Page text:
Headlines at Hopkins: news releases from across
university Headlines
News by Topic: news releases organized by subject News by Topic
News by School: news releases organized by the 
university's 9 schools & divisions News by School
Events Open to the Public (campus-wide) Events Open
to the Public
Blue Jay Sports: Hopkins Athletic Center Blue Jay Sports
Search News Site Search the Site

Contacting the News Staff: directory of university 
press officers Contacting
News Staff
Receive News Via Email (listservs) Receive News
Via Email
Resources for Journalists Resources for Journalists

Virtually Live@Hopkins: audio and video news Virtually
Hopkins in the News: news clips about Hopkins Hopkins in
the News

Faculty Experts: searchable resource organized by 
topic Faculty Experts
Faculty and Administrator Photos Faculty and
Faculty with Homepages Faculty with Homepages

JHUNIVERSE Homepage JHUniverse Homepage
Headlines at Hopkins
News Release

Office of News and Information
Johns Hopkins University
3003 N. Charles Street, Suite 100
Baltimore, Maryland 21218-3843
Phone: (410) 516-7160 | Fax (410) 516-5251

April 4, 2001
CONTACT: Phil Sneiderman

Student's Microparticles May Deliver Life-Saving Medicine
Undergraduate Research Grant Let Eric Krauland Conduct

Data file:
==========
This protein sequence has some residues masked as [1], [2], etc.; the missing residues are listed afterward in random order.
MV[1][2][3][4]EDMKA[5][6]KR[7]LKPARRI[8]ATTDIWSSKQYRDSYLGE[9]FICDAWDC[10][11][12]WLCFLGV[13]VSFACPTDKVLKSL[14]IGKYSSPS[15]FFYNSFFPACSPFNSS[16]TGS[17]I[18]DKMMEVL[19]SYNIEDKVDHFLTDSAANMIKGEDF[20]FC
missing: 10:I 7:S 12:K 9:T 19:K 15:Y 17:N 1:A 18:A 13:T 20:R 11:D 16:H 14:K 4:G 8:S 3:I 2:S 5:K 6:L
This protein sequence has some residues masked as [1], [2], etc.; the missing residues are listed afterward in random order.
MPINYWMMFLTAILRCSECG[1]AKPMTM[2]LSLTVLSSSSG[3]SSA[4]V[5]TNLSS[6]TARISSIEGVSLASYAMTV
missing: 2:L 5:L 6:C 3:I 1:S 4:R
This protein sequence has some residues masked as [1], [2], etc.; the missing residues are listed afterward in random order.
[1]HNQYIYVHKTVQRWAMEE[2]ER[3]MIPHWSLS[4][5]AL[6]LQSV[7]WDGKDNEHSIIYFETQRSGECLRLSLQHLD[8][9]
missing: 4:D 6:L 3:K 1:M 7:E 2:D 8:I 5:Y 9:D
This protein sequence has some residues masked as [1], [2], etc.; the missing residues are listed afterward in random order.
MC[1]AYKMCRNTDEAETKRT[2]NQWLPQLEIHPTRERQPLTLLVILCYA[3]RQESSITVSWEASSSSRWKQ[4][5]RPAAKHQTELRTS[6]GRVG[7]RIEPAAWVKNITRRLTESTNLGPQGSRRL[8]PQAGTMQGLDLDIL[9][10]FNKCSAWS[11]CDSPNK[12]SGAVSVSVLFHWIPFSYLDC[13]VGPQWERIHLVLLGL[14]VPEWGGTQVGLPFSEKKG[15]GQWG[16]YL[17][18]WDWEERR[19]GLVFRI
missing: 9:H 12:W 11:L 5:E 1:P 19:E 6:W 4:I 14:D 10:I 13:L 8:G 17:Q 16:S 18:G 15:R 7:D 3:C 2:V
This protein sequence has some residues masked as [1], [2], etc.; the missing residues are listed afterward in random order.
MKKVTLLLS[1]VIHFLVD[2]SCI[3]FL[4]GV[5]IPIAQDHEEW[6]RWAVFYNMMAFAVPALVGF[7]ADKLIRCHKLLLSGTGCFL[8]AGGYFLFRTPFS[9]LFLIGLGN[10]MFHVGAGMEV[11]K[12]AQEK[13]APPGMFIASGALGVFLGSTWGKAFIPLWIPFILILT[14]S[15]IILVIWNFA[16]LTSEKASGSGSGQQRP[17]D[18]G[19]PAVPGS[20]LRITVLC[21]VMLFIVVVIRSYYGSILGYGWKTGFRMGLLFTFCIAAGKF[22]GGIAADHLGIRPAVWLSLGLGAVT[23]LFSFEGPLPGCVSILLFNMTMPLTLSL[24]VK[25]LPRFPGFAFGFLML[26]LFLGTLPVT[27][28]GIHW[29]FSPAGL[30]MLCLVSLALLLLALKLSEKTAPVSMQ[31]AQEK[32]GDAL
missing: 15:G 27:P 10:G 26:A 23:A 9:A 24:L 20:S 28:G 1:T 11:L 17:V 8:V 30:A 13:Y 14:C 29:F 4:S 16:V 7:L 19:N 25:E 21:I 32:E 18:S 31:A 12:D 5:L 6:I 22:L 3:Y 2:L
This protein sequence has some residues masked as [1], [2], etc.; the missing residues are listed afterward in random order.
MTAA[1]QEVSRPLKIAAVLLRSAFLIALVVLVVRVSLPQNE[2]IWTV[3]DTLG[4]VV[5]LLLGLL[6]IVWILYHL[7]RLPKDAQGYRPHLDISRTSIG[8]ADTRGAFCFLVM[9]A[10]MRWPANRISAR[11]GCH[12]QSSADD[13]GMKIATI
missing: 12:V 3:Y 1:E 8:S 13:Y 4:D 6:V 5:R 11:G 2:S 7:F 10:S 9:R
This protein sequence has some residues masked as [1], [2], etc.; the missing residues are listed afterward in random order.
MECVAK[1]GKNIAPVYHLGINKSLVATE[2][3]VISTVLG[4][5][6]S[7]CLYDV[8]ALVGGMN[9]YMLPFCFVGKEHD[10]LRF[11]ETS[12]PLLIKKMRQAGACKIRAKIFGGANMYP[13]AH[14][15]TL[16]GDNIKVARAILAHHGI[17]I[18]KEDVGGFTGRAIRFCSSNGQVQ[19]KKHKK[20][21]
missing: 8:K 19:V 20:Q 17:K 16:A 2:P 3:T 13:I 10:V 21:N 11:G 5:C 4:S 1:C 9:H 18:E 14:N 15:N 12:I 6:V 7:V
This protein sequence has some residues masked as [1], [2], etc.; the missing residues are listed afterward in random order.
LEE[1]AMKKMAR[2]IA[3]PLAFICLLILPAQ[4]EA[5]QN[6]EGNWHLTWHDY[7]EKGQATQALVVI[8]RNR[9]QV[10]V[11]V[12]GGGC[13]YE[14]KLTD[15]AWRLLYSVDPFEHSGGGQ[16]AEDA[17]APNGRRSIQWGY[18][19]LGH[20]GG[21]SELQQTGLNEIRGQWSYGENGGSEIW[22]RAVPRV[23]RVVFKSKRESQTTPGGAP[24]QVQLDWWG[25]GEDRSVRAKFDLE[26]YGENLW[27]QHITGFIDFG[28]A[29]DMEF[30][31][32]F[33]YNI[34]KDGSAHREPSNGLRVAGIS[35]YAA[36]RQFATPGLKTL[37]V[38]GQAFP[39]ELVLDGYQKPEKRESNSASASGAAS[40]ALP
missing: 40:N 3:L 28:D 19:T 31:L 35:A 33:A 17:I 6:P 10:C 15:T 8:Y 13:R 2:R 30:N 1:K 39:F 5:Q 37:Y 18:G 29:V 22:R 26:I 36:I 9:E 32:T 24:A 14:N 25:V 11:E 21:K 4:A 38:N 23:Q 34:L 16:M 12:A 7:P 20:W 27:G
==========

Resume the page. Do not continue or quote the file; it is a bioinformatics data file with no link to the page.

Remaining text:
Demanding Lab Project

A Johns Hopkins University student has developed tiny biodegradable plastic particles that could be used in an aerosol spray to carry DNA vaccines and other important medications deep into human lungs.

Eric Krauland, 21, a 1997 graduate of North Hills High School in Pittsburgh, Pa., spent last summer in a lab at Johns Hopkins, conducting experiments to produce the unusual drug- delivery vehicles, called cationic polymer microspheres. His efforts were funded through an undergraduate research grant from the university.

Eric Krauland.
Photo by Jay Van Renssalaer

Krauland's faculty sponsor, Justin Hanes, an assistant professor in the Department of Chemical Engineering, had seen a scientific paper describing similar particles and encouraged Krauland to create a version that could carry life-saving drugs deep into the lungs. The deep lung area, where oxygen enters the bloodstream, may be an effective entry point for DNA vaccines and other medications used to treat ailments ranging from cystic fibrosis to cancer.

Krauland began making the particles last summer. First, he formed nascent aerosol particles by emulsifying DNA-containing solutions into polymer-containing solutions to produce tiny droplets. Using freeze-drying equipment, he next removed the liquid, leaving behind hard polymer spheres that resemble a white powder. During this process, Krauland added a surfactant, a material that moved to the surface of the spheres, giving them a positive charge. When they are mixed in a solution with dissolved DNA molecules, which have a negative charge, DNA clings to the surface of the particles. Forming these particles in the lab was not easy. "It took me most of the summer before I could actually make these cationic microspheres," Krauland said. "Then I had to begin refining them so they would work in an aerosol device that could spray them deep into the lungs."